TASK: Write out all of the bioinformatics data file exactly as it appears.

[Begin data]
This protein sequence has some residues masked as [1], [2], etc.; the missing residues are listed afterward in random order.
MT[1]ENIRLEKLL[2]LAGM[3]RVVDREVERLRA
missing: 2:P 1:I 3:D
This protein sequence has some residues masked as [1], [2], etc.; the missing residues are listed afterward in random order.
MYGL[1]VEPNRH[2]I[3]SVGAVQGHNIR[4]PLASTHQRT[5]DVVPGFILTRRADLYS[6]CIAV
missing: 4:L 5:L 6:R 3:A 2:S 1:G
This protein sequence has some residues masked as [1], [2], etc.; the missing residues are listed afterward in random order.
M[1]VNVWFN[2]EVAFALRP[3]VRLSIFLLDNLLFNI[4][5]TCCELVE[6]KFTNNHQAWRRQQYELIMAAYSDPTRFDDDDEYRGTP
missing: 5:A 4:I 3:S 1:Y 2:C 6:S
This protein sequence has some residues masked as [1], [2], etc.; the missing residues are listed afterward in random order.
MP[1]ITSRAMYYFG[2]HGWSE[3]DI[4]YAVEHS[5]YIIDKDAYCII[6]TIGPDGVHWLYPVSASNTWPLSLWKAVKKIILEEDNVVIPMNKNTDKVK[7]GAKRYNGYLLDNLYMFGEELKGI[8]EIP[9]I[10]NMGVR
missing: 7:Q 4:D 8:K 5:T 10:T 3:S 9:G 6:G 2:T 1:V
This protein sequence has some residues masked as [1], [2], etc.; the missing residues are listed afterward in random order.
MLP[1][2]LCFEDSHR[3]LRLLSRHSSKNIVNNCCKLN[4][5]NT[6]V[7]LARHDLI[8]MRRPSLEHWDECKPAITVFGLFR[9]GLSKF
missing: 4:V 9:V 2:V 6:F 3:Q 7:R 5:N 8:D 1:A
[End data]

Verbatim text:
This protein sequence has some residues masked as [1], [2], etc.; the missing residues are listed afterward in random order.
MT[1]ENIRLEKLL[2]LAGM[3]RVVDREVERLRA
missing: 2:P 1:I 3:D
This protein sequence has some residues masked as [1], [2], etc.; the missing residues are listed afterward in random order.
MYGL[1]VEPNRH[2]I[3]SVGAVQGHNIR[4]PLASTHQRT[5]DVVPGFILTRRADLYS[6]CIAV
missing: 4:L 5:L 6:R 3:A 2:S 1:G
This protein sequence has some residues masked as [1], [2], etc.; the missing residues are listed afterward in random order.
M[1]VNVWFN[2]EVAFALRP[3]VRLSIFLLDNLLFNI[4][5]TCCELVE[6]KFTNNHQAWRRQQYELIMAAYSDPTRFDDDDEYRGTP
missing: 5:A 4:I 3:S 1:Y 2:C 6:S
This protein sequence has some residues masked as [1], [2], etc.; the missing residues are listed afterward in random order.
MP[1]ITSRAMYYFG[2]HGWSE[3]DI[4]YAVEHS[5]YIIDKDAYCII[6]TIGPDGVHWLYPVSASNTWPLSLWKAVKKIILEEDNVVIPMNKNTDKVK[7]GAKRYNGYLLDNLYMFGEELKGI[8]EIP[9]I[10]NMGVR
missing: 7:Q 4:D 8:K 5:T 10:T 3:S 9:G 6:G 2:T 1:V
This protein sequence has some residues masked as [1], [2], etc.; the missing residues are listed afterward in random order.
MLP[1][2]LCFEDSHR[3]LRLLSRHSSKNIVNNCCKLN[4][5]NT[6]V[7]LARHDLI[8]MRRPSLEHWDECKPAITVFGLFR[9]GLSKF
missing: 4:V 9:V 2:V 6:F 3:Q 7:R 5:N 8:D 1:A